VANCOUVER, BC—Canadian labour unions should be required to be more transparent and financially accountable to their members, says Niels Veldhuis, Fraser Institute senior economist.
“At the moment, most unionized workers are in the dark when it comes to how union executives spend the millions of dollars in dues they collect each year. There’s no accountability, and union executives are free to spend money on political activities and activist campaigns that their members may not support,” Veldhuis said.
“In 2006, the Fraser Institute released a study comparing Canadian union disclosure regulations to those in the United States, and we recommended that Canada enact similar, more stringent financial disclosure regulations for labour unions.”
The study, Union Disclosure in Canada and the United States
, found that neither the federal government nor any province requires unions to publicly disclose financial information. Eight jurisdictions in Canada (seven provinces and the federal government) mandate some financial disclosure to union members, but only if formally requested, and there are no regulations specifying the amount of detail required in union financial statements.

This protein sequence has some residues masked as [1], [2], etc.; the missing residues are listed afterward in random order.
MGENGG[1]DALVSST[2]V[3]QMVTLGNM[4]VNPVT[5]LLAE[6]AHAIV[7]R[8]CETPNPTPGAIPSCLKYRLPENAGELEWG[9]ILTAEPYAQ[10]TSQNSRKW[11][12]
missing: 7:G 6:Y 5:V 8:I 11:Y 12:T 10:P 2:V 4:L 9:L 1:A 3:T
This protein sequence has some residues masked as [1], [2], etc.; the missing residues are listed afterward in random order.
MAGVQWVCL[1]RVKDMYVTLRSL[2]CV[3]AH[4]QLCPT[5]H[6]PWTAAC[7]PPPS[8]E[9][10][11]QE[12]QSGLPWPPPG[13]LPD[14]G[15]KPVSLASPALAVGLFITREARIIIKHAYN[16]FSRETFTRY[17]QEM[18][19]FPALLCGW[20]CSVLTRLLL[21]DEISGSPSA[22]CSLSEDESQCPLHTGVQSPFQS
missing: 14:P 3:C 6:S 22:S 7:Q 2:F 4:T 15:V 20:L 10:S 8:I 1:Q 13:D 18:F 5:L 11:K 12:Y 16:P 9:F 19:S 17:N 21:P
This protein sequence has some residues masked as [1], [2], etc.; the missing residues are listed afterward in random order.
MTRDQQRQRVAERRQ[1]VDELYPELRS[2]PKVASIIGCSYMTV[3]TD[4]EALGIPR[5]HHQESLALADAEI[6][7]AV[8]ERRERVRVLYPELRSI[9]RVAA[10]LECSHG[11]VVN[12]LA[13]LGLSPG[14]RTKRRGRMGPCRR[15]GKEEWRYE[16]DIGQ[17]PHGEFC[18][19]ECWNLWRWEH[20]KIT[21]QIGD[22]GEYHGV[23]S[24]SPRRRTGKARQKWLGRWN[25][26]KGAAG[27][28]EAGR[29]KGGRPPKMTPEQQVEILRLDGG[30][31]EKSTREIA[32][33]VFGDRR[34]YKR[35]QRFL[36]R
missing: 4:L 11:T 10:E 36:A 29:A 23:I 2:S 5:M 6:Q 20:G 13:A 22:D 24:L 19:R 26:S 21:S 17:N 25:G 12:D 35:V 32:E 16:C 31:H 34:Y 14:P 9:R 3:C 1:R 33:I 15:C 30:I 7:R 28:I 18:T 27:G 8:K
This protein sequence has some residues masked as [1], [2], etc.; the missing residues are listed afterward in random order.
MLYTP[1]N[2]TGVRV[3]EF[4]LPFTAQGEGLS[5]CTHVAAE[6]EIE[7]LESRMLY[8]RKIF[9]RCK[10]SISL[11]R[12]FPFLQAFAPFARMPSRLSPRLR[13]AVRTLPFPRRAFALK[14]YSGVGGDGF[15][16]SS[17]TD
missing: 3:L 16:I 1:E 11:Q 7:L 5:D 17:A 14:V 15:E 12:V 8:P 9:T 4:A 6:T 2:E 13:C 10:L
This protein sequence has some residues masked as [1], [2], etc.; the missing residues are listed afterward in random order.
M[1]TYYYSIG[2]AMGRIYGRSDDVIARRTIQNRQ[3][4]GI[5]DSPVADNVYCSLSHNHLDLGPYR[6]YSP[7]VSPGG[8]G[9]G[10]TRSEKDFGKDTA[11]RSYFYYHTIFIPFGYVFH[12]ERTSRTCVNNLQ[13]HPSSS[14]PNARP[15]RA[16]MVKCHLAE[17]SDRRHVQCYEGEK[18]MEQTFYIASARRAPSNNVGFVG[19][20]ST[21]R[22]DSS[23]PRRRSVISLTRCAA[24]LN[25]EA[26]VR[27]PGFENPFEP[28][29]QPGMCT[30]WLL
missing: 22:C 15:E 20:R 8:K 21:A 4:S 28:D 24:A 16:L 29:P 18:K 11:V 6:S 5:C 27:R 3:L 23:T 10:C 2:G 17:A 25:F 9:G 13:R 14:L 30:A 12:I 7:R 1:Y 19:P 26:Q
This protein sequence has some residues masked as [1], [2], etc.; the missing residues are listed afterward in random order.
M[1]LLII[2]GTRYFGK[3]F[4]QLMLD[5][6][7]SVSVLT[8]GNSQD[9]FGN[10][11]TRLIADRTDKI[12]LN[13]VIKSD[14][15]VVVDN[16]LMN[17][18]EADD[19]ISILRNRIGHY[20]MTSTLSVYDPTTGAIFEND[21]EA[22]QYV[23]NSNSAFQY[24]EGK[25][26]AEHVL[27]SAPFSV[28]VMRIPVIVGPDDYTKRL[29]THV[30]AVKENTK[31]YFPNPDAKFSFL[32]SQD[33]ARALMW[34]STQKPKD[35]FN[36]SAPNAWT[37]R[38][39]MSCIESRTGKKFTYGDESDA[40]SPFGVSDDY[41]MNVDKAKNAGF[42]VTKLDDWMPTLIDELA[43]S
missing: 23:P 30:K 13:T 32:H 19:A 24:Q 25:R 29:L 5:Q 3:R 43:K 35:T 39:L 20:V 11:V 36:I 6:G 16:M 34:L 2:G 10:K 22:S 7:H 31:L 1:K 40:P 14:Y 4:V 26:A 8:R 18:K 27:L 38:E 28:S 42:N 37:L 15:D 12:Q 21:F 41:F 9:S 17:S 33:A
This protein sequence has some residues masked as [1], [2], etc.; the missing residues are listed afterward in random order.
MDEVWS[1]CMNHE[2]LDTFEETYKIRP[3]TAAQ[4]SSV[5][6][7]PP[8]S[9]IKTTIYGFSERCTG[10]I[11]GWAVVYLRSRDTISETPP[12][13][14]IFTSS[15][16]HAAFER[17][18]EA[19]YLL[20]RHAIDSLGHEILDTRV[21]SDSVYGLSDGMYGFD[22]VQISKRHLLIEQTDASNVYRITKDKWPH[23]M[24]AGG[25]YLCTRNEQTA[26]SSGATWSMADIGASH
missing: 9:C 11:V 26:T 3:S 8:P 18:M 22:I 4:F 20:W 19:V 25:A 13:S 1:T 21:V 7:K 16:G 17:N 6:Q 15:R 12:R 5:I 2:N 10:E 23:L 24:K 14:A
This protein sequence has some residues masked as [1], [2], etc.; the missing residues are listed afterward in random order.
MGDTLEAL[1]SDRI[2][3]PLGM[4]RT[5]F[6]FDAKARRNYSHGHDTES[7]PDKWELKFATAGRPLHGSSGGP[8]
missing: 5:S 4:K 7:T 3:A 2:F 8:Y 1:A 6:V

The notion that labour unions should fully and publicly disclose the uses to which their members’ dues are put is gaining some traction. On Monday, MP Russ Hiebert (South Surrey–White Rock–Cloverdale) introduced a Private Member’s Bill in the House of Commons to amend the Income Tax Act so as to improve labour union financial disclosure. The bill would require unions to file financial statements with Revenue Canada revealing (among other items) salaries of union executives and trustees, amount spent on labour relations activities, amount spent on political activities, amount spent on lobbying, and amount spent on collective bargaining.
“Greater public disclosure of union financial activity is a necessity in Canada, where many workers are forced to join a union as a condition of employment,” Veldhuis said.
“If labour unions are not required to provide financial disclosure, our research shows that Canadian workers will remain exposed to a double bias. They can be forced to join and financially support a union while having limited access to detailed information about how the union uses their money.”